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Traumatic brain injury (TBI) can result in a range of neuropsychiatric symptoms, including depression, anxiety, and post-traumatic stress disorder (PTSD). Traditional antidepressant medications have limited effectiveness in treating depression after TBI, and can even worsen cognitive and functional outcomes in some cases. Ketamine has emerged as a potential alternative treatment for depression after TBI, based on its rapid onset of action and unique mechanism of action.

Ketamine is a dissociative anesthetic that has been used for decades in the field of anesthesia. More recently, it has been investigated for its potential as an antidepressant, particularly for treatment-resistant depression. Ketamine works by blocking the NMDA receptors in the brain, which leads to an increase in the release of glutamate and activation of other neurotransmitter systems, including the AMPA and mTOR pathways. These changes are thought to lead to a rapid antidepressant effect.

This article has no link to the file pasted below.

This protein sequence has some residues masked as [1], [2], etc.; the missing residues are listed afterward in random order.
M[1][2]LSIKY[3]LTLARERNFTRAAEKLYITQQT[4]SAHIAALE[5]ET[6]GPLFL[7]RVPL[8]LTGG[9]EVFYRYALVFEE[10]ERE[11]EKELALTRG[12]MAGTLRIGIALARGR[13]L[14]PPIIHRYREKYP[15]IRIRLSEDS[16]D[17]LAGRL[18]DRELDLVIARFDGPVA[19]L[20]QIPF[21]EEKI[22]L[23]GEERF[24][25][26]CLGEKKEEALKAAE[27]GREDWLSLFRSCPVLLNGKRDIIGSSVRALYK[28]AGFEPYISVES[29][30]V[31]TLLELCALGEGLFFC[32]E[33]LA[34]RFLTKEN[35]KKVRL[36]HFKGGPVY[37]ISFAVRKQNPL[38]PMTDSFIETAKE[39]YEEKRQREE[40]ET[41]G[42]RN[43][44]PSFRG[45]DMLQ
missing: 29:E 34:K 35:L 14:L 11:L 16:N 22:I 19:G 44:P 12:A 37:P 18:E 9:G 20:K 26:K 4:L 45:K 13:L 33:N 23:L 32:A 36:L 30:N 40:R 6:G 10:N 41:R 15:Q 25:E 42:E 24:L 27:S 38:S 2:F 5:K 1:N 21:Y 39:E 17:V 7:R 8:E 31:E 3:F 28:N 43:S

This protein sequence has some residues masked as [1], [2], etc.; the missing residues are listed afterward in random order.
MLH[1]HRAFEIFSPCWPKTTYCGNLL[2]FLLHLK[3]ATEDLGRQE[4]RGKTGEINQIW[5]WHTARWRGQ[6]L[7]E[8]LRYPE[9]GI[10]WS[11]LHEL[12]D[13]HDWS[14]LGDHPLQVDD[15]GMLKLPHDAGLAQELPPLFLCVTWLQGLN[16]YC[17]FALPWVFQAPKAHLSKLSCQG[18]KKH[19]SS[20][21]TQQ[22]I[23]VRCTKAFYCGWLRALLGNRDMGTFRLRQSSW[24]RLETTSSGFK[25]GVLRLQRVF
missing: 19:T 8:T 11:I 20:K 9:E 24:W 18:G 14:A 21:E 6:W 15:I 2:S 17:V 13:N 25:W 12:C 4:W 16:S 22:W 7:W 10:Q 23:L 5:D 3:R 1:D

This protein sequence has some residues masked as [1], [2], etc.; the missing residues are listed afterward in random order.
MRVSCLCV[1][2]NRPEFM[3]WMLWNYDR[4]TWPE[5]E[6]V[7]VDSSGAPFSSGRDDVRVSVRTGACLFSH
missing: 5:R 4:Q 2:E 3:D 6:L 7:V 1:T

Several studies have investigated the use of ketamine for the treatment of depression after TBI. We have observed that a single infusion of ketamine may significantly improve depression symptoms and quality of life measures, which were sustained for up to two weeks. Many patients have experienced sustained improvements in depression symptoms, anxiety, and cognitive functioning with weekly parenteral ketamine.

Overall, we believe that the use of ketamine for the treatment of depression after TBI is promising.

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